If you are keeping your finger on the pulse, like us you would be noticing that 2011 is ushering in a level of innovation across the board within the construction industry, this appears to be happening mainly out of necessity more than anything. It is coming as a result of rising building costs, availability of trade personnel and the resent Queensland disasters. Industry bodies and multi nationals are pushing for change; companies that produce building materials are embarking on R and D efforts. It is sad that it takes circumstances like this to force change but it seems to be a constant pattern in history i.e. the depression ushering in a renaissance period. WW2 producing the industrial revolution. I believe that by and large change is a good thing.
The holy grail is to successfully provide an alternative to the current 97% of housing stock available to us while at the same time creating an architecture that responds to the issues of time, climate and place with creative relevance, environmentally friendly forms and most of all placing people’s wellbeing back at the forefront that drives innovation.
Unfortunately, when you mention this kind of ‘sustainable’ approach to most developers, builders and homeowner’s automatic barriers tend to go up with main concerns centred around cost of building and the fear of producing an unproven model. What we have to remember is that in the 80’s and 90’s when stick frame construction started to be built with prefabrication in mind the hurdle was to overcome people’s fears and perception, crossing the barriers of construction techniques that were currently used. However over the years this way of building has become the norm. When something new becomes the norm and is widely adopted by the industry, mass production produces cost competition pushing prices down and making systems more affordable.
We are fast arriving at a tipping point where the way we do things has to change both in the way we approach construction and in the mindsets we get comfortable with. Ultimately the buck stops with us. As an industry we have the ability to control the forward progression for a more appropriate future.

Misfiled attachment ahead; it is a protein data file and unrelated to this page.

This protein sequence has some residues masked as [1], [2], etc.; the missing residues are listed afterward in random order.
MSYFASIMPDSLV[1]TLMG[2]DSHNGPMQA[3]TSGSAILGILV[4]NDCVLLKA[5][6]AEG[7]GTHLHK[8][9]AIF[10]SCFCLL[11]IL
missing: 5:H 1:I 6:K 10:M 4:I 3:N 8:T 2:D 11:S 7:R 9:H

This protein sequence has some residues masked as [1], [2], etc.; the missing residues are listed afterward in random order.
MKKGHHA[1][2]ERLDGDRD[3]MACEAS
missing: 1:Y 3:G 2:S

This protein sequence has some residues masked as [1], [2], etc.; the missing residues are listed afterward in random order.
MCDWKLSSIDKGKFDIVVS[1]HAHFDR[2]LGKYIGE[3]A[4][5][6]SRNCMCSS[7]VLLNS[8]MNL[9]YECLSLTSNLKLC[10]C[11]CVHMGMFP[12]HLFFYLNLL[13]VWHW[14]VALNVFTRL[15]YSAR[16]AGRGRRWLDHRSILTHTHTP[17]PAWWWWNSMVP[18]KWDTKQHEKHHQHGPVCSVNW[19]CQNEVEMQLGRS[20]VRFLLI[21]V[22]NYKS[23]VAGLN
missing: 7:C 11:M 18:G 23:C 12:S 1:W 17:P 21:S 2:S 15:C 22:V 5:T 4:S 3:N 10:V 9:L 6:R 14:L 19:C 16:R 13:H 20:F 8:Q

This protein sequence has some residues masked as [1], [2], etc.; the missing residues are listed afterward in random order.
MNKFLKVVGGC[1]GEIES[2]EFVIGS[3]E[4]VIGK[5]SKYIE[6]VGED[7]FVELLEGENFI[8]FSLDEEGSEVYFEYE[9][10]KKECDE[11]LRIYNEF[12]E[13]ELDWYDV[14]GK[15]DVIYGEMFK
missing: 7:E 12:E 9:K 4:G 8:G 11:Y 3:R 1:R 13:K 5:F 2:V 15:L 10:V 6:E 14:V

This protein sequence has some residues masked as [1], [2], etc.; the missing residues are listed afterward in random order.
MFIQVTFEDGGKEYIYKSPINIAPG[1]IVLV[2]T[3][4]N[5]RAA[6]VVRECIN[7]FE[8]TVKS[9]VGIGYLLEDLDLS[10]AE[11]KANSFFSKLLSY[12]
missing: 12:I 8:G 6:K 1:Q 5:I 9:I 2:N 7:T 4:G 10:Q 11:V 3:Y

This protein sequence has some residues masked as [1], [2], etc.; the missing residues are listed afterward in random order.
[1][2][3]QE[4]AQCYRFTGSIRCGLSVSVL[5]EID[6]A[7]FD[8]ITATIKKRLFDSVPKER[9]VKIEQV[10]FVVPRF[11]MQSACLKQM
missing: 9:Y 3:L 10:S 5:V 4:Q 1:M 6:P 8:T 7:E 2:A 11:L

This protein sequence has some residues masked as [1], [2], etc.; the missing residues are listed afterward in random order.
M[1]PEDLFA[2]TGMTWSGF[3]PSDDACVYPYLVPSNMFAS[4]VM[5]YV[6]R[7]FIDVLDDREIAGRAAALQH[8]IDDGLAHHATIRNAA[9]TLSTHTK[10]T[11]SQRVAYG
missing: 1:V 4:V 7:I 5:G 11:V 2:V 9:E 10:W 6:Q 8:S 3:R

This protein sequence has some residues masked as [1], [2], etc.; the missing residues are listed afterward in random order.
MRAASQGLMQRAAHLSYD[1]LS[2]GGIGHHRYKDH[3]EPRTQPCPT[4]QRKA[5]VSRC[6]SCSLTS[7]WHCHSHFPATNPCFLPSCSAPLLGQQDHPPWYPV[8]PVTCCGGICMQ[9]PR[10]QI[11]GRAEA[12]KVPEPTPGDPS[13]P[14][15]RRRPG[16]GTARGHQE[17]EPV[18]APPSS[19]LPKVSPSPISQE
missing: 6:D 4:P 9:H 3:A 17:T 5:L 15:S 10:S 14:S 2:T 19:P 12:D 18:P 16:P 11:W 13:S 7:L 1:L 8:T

For the last 4 years at Bleuscape Design we have been interested in developing a uniquely Australian interpretation of the highly successful European prefab model. I might emphasise that we are proposing only one perspective or interpretation. That is the beauty of architecture there is no one universal floor plan or material, it is limited only by the scope of the clients brief and the budget they have to work with. If you’re any good as a designer this is more than enough scope to create beautiful appropriate solutions.
Prefabrication and modular construction is the answer for the immediate future. It is exciting to see companies placing their money where their mouth is in 2011. Companies such as Bondor, Australia’s largest manufacture of insulated panel systems, they have created one such system; it is called Insulwall. It is Australia’s first sandwich panel that is purely designed for the residential market. www.insulliving.com.au This adopts a systematic and practical approach to assembly. Panels are generally 1200 wide by as long as you want. By creating a holistic building solution from the ground right up to the roof parameters are set for design that create a lean architecture cutting out the fat that makes up much of the bloated homes we currently have available to us today.
We have create a number of examples ranging in solution for sloped sites, single detached housing (in particular adopting Queensland sensibilities), muti-residential, duplex and temporary mining community housing that can have another life after the initial commercial use. Please feel free to have a look at any or all of these examples on our website. www.bleuscape.com.au We welcome any builders, developers and potential clients to contact us and discuss opportunities.